Singer accuses Pepsi and Coca-Cola of being behind Egyptian revolution
Already known for his bizarre media statements on the January 25 Revolution, singer Amr Mostafa has gone one step further in his latest interview, judging from the reaction on social media
Sherif Tarek, Sunday 7 Aug 2011
Crooner and music composer Amr Mostafa prompted a flurry of activity on social media after making a host of particularly odd comments on the January 25 Revolution and its instigators.
The once-popular artist is convinced that some renowned global companies were behind the triggering of the 18-day revolt, citing the slogans of these corporations as evidence.
During an interview on Mehwar TV, Mostafa referred to one of Pepsi’s advertising campaign slogans that reads “Express your opinion; who can match you?” saying it was actually a hint dropped by the American company to reveal in a witty manner that it had a hand in the Egyptian uprising.
He also accused Coca-Cola of being involved in the same plot, as he interpreted its slogan “Delivering 125 Years of Happiness” as a reference to the revolution’s date, 25-1-2011.
British telecommunications company Vodafone was also on Mostafa’s list, thanks to its slogan “The power is in your hands.”
Mostafa, who turned out to be one of the most loyal disciples of toppled president Hosni Mubarak and is on the artists’ blacklist, as a result, told TV host Riham Saied in a confident tone: “All the American companies represent the revolution. When you say ‘Express your opinion, who can match you?’ what does that have to do with some beverage?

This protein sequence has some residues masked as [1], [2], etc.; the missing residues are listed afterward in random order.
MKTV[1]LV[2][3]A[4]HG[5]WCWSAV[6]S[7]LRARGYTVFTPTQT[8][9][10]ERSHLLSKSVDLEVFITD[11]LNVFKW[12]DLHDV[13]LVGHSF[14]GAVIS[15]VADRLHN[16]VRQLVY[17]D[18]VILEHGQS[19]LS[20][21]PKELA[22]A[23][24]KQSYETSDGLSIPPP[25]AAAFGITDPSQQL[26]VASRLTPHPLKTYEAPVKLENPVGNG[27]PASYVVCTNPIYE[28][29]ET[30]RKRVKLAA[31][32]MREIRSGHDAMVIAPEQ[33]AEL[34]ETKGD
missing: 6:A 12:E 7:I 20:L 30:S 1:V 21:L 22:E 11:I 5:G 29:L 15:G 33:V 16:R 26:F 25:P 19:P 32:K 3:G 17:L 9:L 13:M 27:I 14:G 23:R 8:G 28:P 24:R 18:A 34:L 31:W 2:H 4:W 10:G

“Are they trying to say that they were behind the revolution? When you say 125 years, what’s that supposed to mean? When I travelled abroad they told me there is no such thing; so are they trying to refer to the day the revolt began? And what does ‘The power in your hands’ mean?” he said without mentioning the companies’ names.
Coca Cola’s slogan “Delivering 125 Years of Happiness” was released as the company was celebrating its 125 anniversary worldwide.
During the same show, Rasd, Mostafa stirred up more controversy by saying that the word “want” in Arabic is originated from Hebrew, trying to cast doubts over the famous chant “the people want to bring the regime down,” which was repeated quite frequently during the revolution.
Moreover, he voiced scepticism about the widespread, infamous videos of the vehicles that ran protesters over during the revolution, saying they might well have been “photoshopped.” He also stated that the Egyptian Nobel Prize winners actually did nothing for their country.
Mocking comments on Twitter, Facebook and Youtube
Mostafa, who had been earlier mocked by comedian Bassem Youssef in one of his episodes for accusing “malicious foreign elements” of masterminding the popular uprising, was intensively made fun of on Twitter, Facebook and Youtube in the wake of his new controversial statements.
Reem El Sherif, reemshrf, tweeted: “Watching the 2 minute clip of Amr Mostafa claiming Pepsi started the revolution just made my day! But I may have broken my fast [for cursing, which is forbidden while fasting].”
Mahmoud Mahdi, mmahdy78, said: “I pity Amr Mostafa, I also pity his children.”
In a more aggressive tweet, Cheraz S. Eldin, female_masrya, said: “This creature Amr Mostafa should be banned from appearance in any media for acute state of insanity and dementia.”
Journalist and blogger Wael Abbas tweeted: “There is a scientific name for Amr Mostafa’s [psychological] condition, which makes one links unrelated things together and make a conspiracy, is there a psychiatrist here?”
Hatem Ghaleb, HFGhaleb, said: “I seriously don't think Amr Mostafa's face deserves a place in my memory.”
On an April 6th Youth Movement Facebook page, Pinky Roze N said: “This is a clear example of how ignorant Mubarak’s sons [supporters] are.”
Sushi Mahmoud commented on the same page: “The best punishment for this retarded [man] is to boycott the songs he sings and compose, so as no singers deal with him.”
A Youtube video titled “Amr Mostafa – Egypt’s Gaddafi” displays a summary of his appearance on Mehwar. One of the comments made by egyptram on the video reads: “He’s lucky that he was hosted by a friendly presenter; another one would have embarrassed him and made him leave.”
On another video, ahmedkhafaga2011 sarcastically commented: “So when [mobile operator] Etisalat says ‘one net unifies us all’, it means a web of spies.”